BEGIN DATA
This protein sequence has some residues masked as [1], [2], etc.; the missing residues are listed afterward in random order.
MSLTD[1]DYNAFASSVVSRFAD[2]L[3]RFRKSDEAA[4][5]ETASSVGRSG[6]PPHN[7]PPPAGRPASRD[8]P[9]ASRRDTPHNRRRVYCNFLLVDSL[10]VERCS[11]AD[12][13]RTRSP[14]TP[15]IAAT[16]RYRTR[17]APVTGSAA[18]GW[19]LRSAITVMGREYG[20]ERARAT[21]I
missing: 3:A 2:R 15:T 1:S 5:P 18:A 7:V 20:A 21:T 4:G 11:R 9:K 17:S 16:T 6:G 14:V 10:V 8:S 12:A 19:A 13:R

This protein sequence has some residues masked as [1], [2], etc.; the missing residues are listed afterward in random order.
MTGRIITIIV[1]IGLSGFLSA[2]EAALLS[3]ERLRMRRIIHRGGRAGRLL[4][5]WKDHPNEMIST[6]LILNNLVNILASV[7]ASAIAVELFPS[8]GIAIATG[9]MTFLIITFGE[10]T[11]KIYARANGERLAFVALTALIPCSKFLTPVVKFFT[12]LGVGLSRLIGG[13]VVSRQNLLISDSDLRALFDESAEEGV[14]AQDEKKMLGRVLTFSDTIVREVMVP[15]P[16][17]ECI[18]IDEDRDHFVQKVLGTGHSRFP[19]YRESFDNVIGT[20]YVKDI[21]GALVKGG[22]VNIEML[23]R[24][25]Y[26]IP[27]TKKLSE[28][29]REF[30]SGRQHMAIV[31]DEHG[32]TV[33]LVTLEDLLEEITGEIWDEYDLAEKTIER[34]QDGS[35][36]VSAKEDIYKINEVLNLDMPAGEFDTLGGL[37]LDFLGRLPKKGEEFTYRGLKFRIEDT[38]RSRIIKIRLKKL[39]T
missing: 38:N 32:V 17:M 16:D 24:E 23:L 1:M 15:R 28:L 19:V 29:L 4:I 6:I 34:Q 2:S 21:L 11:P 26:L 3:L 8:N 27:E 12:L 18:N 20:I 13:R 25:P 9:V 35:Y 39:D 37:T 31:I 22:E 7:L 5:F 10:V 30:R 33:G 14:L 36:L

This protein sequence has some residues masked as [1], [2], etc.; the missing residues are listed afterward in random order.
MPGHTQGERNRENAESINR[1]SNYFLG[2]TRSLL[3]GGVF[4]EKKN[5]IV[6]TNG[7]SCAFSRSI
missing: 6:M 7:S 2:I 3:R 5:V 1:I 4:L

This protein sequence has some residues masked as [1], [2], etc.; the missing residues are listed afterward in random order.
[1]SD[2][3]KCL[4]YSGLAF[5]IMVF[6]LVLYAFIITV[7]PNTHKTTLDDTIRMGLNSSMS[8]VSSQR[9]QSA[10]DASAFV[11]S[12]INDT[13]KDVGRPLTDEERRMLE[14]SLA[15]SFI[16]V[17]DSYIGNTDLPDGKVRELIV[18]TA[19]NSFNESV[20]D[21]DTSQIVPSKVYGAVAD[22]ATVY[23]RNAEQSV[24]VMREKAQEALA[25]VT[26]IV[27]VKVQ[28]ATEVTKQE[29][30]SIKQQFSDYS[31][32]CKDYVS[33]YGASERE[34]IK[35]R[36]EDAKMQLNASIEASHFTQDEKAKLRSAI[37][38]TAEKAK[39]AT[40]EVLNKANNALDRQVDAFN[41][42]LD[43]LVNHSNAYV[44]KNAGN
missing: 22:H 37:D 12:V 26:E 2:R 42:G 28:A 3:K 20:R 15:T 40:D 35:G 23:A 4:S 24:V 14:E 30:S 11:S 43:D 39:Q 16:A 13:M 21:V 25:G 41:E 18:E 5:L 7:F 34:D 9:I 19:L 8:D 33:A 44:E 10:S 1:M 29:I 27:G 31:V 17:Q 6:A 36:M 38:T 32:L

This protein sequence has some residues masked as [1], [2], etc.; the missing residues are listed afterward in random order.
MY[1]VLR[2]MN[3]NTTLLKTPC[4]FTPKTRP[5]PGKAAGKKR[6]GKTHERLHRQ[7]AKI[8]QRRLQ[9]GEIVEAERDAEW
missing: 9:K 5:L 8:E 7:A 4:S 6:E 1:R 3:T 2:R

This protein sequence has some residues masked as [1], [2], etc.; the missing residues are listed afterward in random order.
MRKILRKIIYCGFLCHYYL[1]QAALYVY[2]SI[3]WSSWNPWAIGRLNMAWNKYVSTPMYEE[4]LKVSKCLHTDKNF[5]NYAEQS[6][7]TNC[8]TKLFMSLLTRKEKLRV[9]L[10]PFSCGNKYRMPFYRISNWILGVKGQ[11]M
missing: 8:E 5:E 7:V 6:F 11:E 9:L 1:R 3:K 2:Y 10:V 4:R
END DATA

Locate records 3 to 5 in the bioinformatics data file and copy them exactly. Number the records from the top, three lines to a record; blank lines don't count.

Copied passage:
This protein sequence has some residues masked as [1], [2], etc.; the missing residues are listed afterward in random order.
MPGHTQGERNRENAESINR[1]SNYFLG[2]TRSLL[3]GGVF[4]EKKN[5]IV[6]TNG[7]SCAFSRSI
missing: 6:M 7:S 2:I 3:R 5:V 1:I 4:L

This protein sequence has some residues masked as [1], [2], etc.; the missing residues are listed afterward in random order.
[1]SD[2][3]KCL[4]YSGLAF[5]IMVF[6]LVLYAFIITV[7]PNTHKTTLDDTIRMGLNSSMS[8]VSSQR[9]QSA[10]DASAFV[11]S[12]INDT[13]KDVGRPLTDEERRMLE[14]SLA[15]SFI[16]V[17]DSYIGNTDLPDGKVRELIV[18]TA[19]NSFNESV[20]D[21]DTSQIVPSKVYGAVAD[22]ATVY[23]RNAEQSV[24]VMREKAQEALA[25]VT[26]IV[27]VKVQ[28]ATEVTKQE[29][30]SIKQQFSDYS[31][32]CKDYVS[33]YGASERE[34]IK[35]R[36]EDAKMQLNASIEASHFTQDEKAKLRSAI[37][38]TAEKAK[39]AT[40]EVLNKANNALDRQVDAFN[41][42]LD[43]LVNHSNAYV[44]KNAGN
missing: 22:H 37:D 12:V 26:E 2:R 42:G 28:A 3:K 20:R 15:T 40:D 35:G 23:A 4:S 24:V 14:E 30:S 11:S 43:D 39:Q 16:A 13:M 21:V 25:G 41:E 18:E 5:L 7:F 34:D 9:I 19:L 8:D 33:A 44:E 10:S 1:M 29:I 27:G 31:V 17:Q 6:A 36:M 38:T 32:L

This protein sequence has some residues masked as [1], [2], etc.; the missing residues are listed afterward in random order.
MY[1]VLR[2]MN[3]NTTLLKTPC[4]FTPKTRP[5]PGKAAGKKR[6]GKTHERLHRQ[7]AKI[8]QRRLQ[9]GEIVEAERDAEW
missing: 9:K 5:L 8:E 7:A 4:S 6:E 1:R 3:T 2:R